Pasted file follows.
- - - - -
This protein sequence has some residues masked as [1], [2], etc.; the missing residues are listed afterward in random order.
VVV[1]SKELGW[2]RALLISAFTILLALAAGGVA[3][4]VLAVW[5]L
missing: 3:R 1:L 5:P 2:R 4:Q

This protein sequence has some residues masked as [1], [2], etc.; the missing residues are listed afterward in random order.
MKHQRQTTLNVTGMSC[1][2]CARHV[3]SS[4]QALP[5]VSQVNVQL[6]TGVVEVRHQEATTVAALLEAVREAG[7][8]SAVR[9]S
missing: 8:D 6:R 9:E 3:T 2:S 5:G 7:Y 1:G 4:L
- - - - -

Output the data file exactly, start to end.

This protein sequence has some residues masked as [1], [2], etc.; the missing residues are listed afterward in random order.
VVV[1]SKELGW[2]RALLISAFTILLALAAGGVA[3][4]VLAVW[5]L
missing: 3:R 1:L 5:P 2:R 4:Q

This protein sequence has some residues masked as [1], [2], etc.; the missing residues are listed afterward in random order.
MKHQRQTTLNVTGMSC[1][2]CARHV[3]SS[4]QALP[5]VSQVNVQL[6]TGVVEVRHQEATTVAALLEAVREAG[7][8]SAVR[9]S
missing: 8:D 6:R 9:E 3:T 2:S 5:G 7:Y 1:G 4:L